LB: Well, the first thing is, I get to know the shows early on. I am a Tony voter, so I go to New York and see most, if not all, of the productions that open on Broadway. A lot of the shows that open on Broadway are never intended to go on the road and tour, but many of them are created with that in mind. That’s the first thing, is really vetting all the shows and seeing what will play in what city and what our subscribers and ticket buyers love.

Usually, things start in June, and we start to work seeing which shows did well at the Tonys, and we survey our audiences to find out where their tastes are running and what is their familiarity with various shows. And then, I like to look at a combination of brand-new shows from Broadway. There’s always the shows that were the year before, because every show can’t hit every city in the first year it goes out, so you’ve got this new show cycle that’s a couple of years. Then everybody has favorites that are the chestnuts of Broadway, the revivals that we love, so I want to put something in that whets that appetite. You want something that’s maybe a date-night show. You want something that’s a family show.

I love shows that are great for the family, that everyone can enjoy, and then that creates the memory, and that creates this cycle of creating theater lovers. We are thinking even beyond just next season. Then you look at the expense of the shows. You don’t want to book shows that price themselves out of everybody’s price range, so a nice balance of programming, well-priced so that it’s affordable.

The other side of the coin, particularly in Louisville, would be with the Kentucky Center for the Arts. It is a great building that we share with the orchestra, the ballet and the center’s programming, so we all navigate each other’s calendars and weave the complications of the shows on the road and their tours along with the dates that are available in the arts center.

So, it’s a jigsaw puzzle, but normally not the 30,000-piece jigsaw puzzle it is right now, where everything is moving at one time because of the circumstances. Normally we are able to work at a less frenetic pace. And that’s how it all comes together.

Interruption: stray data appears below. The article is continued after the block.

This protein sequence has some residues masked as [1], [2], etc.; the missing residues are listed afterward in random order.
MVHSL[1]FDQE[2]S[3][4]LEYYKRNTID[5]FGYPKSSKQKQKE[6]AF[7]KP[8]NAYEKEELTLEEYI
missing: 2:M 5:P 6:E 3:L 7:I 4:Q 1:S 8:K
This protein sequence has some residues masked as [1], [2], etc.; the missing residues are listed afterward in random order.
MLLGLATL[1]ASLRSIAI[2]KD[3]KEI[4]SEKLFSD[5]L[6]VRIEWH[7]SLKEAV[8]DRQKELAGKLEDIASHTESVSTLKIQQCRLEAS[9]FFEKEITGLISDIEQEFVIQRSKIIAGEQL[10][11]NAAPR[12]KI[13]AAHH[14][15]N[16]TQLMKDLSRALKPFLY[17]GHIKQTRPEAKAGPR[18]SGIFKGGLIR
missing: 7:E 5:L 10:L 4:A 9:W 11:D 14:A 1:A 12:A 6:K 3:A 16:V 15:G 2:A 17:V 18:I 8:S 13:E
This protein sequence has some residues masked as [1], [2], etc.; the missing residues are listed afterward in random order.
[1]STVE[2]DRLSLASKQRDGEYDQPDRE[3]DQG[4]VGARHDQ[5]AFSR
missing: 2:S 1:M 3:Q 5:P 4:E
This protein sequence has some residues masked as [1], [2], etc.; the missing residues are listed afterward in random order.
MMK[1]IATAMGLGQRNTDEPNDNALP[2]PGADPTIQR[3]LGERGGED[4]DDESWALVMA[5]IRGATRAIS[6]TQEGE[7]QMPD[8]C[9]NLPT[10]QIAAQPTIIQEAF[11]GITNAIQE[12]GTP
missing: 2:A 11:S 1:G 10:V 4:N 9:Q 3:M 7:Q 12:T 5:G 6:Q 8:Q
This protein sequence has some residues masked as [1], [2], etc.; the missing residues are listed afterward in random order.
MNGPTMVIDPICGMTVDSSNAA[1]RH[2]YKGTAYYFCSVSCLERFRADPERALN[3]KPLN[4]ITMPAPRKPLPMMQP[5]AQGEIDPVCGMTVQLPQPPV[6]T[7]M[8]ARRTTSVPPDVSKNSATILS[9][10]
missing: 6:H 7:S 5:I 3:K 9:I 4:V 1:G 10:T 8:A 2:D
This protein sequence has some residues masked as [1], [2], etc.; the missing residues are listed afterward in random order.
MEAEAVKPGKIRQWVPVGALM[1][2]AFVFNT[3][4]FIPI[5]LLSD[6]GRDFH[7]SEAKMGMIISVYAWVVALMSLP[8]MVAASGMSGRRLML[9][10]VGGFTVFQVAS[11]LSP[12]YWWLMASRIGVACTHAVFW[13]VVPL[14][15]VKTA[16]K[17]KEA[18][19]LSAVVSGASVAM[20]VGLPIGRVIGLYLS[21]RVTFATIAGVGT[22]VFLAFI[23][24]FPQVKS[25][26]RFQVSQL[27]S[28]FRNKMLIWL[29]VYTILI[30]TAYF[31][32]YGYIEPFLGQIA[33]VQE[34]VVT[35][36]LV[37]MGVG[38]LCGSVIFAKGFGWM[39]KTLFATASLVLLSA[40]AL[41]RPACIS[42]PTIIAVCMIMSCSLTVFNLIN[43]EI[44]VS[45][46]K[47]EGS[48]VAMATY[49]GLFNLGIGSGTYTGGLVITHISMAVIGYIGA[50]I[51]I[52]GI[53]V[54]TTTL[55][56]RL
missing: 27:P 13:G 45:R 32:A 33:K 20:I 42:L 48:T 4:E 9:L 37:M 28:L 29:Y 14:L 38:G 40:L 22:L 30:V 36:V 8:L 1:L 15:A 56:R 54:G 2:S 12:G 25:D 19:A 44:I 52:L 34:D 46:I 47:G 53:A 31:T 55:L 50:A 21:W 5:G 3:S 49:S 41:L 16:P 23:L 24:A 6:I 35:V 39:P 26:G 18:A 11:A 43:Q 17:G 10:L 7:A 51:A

DD: During these times, how are you trying to relax and get away from your daily grind?
LB: Well, this early spring is pretty incredible, and I live on a farm and have a lot of gardens and whatnot, so I’ve really started with that. I’ve planted kale. I’ve got the vegetable garden weeded, cleared and ready. I also have an ATV, so we ride around a lot, just taking it all in. We have a magnolia field that’s in full bloom right now, so I’m sneezing and can’t breathe great when I do it. But we’ve just been trying to get outside and take advantage of this early, pretty spring. And watching lots of Star Trek. The new Picard series that came out on CBS All Access is fabulous, so you know, little diversions is what it’s all about.

DD: Are you doing any local restaurant takeout or delivery that you would like to give a shout out to?
LB: Hillcrest Tavern — I crave the sliders and fries, so that’s where we’ve been tending to head. It has also been very therapeutic to really have time to cook. So, we’ve been exploring new recipes and revisiting some old ones that we haven’t done in a while, so that’s been kind of nice, as well.